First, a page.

NEW YORK — Toyota said Monday that it plans to export Kentucky-built Camry sedans to its distributor in South Korea.
The Japanese automaker said it expects to initially export about 6,000 vehicles, which will be assembled at the plant in Georgetown, its largest in North America.
The Camry is one of Toyota's top-selling cars, in the United States and around the world. This is the first time the U.S.-assembled Camry will be exported outside of North America, The Associated Press reported. The vehicles are scheduled to arrive in South Korea beginning in January, Toyota said.
Toyota began exporting U.S.-assembled vehicles in 1988. The exports increased 30 percent in 2010 to about 100,000 units, and Toyota now exports U.S.-assembled vehicles to 19 countries.
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The automaker began exporting Indiana-made Sienna minivans to South Korea last month. Other exports include the Kentucky-produced Avalon sedan, the Indiana-produced Sequoia SUV and the Texas-produced Tacoma and Tundra pick-up trucks.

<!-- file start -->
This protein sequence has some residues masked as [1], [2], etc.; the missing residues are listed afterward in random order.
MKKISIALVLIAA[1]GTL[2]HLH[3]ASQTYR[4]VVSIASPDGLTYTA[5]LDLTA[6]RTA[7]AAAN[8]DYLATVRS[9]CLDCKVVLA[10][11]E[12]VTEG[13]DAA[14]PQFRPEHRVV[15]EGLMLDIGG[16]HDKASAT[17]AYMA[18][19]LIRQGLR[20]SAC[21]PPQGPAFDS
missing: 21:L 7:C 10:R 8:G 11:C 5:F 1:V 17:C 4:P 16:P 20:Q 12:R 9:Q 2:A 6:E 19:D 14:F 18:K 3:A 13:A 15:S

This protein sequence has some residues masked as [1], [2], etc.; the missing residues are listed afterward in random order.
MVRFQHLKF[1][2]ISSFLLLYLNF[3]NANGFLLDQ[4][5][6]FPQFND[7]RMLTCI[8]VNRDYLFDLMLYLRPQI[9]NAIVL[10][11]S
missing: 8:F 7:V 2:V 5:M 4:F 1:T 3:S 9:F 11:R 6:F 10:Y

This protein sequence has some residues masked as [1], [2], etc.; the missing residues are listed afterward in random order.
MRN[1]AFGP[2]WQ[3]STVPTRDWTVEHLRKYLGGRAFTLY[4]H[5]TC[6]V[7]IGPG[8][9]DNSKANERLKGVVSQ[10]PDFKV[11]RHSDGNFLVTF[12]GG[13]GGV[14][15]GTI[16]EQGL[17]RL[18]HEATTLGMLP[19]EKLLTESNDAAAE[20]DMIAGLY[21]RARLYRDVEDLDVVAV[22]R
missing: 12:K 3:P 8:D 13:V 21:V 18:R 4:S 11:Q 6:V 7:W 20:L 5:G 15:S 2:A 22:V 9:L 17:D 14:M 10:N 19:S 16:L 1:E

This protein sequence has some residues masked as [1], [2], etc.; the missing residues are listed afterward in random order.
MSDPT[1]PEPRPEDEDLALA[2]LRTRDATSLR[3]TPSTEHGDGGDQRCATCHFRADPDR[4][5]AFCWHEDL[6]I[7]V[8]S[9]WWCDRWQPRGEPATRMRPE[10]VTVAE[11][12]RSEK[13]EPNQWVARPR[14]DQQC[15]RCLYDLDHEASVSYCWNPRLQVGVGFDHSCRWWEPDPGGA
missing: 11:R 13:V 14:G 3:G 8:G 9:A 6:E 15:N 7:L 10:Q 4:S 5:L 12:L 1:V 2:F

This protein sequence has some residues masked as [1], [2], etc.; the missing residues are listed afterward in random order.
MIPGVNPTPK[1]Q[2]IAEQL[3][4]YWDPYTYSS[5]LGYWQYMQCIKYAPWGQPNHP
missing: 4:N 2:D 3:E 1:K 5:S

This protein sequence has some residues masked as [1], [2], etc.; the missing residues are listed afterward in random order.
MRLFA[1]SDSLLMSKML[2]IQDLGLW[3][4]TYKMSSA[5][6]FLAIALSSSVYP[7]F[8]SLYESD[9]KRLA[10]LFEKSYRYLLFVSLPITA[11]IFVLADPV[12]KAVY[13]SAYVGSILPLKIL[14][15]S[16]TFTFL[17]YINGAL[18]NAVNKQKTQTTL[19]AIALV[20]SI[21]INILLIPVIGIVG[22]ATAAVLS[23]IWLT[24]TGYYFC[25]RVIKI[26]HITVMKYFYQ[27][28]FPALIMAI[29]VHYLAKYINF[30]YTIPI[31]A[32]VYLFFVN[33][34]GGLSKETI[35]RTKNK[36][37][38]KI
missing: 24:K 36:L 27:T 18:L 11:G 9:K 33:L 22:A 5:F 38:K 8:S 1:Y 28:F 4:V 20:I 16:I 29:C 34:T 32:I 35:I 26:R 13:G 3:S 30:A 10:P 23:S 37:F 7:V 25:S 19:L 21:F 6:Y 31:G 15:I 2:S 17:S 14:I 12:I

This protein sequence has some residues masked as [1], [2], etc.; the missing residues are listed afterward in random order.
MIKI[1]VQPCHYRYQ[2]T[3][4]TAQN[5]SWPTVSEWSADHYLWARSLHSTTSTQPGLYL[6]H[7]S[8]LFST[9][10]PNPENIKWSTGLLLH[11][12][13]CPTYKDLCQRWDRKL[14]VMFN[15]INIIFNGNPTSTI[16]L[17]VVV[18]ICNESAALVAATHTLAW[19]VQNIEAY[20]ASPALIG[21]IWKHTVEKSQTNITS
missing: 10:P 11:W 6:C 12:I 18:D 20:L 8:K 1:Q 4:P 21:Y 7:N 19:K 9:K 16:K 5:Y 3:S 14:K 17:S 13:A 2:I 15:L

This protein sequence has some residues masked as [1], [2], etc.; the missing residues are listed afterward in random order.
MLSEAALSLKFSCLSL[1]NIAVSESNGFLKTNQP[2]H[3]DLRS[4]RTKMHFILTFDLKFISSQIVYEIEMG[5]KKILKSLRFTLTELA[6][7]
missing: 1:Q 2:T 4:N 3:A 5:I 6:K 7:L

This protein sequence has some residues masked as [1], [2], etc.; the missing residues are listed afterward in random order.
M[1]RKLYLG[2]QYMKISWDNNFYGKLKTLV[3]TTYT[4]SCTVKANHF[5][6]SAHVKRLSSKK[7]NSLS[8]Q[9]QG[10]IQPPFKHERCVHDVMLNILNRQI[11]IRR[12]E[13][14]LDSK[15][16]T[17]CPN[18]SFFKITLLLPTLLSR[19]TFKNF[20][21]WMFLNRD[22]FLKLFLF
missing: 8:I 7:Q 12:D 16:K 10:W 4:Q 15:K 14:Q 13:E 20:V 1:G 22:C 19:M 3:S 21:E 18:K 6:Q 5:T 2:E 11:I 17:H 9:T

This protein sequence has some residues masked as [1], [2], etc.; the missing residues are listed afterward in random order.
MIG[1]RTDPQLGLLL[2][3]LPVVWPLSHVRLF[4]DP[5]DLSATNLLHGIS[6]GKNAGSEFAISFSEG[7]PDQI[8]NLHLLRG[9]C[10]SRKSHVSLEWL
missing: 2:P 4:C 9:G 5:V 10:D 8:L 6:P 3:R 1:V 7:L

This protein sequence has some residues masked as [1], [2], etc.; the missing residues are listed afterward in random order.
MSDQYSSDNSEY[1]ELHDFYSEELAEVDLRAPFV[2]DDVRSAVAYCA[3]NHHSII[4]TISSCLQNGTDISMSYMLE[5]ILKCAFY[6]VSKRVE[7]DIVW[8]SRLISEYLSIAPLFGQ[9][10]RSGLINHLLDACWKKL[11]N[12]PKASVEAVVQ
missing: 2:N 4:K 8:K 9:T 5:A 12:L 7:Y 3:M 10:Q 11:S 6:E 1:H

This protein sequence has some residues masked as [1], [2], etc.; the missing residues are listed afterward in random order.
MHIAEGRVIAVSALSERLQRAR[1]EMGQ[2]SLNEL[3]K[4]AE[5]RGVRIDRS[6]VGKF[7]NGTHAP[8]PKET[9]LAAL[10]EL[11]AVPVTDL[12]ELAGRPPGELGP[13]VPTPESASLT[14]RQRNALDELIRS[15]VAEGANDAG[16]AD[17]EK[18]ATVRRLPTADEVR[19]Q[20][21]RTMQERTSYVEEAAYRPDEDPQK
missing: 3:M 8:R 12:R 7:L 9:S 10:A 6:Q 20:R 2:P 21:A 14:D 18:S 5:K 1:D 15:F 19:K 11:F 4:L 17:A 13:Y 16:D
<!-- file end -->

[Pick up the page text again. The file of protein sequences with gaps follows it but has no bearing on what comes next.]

Camry exports to South Korea will ship from the Port of Hueneme, near Oxnard, Calif., Toyota said.
Last week, Toyota and BMW announced that the German automaker would supply Toyota Motor Corp. with diesel engines and jointly develop car batteries as part of a comprehensive technology alliance.
The deal, which began Saturday, highlights the importance of environmentally sustainable technology in the auto industry, as well as the ballooning costs of developing multiple powertrains when customer preferences remain varied, The New York Times reported.
Toyota, whose strength lies in gasoline-electric hybrid technology, has struggled in Europe, where diesel power has led the way in fuel-efficient cars.
Meanwhile, BMW, the world's biggest maker of luxury cars, has experience with diesel but had fallen behind bigger rivals in hybrid systems and lithium-ion batteries, which remain difficult and expensive to produce.
BMW will supply Toyota with 1.6- and 2.0-liter engines for its models in Europe beginning in 2014, the automakers said in a statement.
The two companies also will jointly develop next-generation lithium-ion batteries, used in laptop computers and electric cars.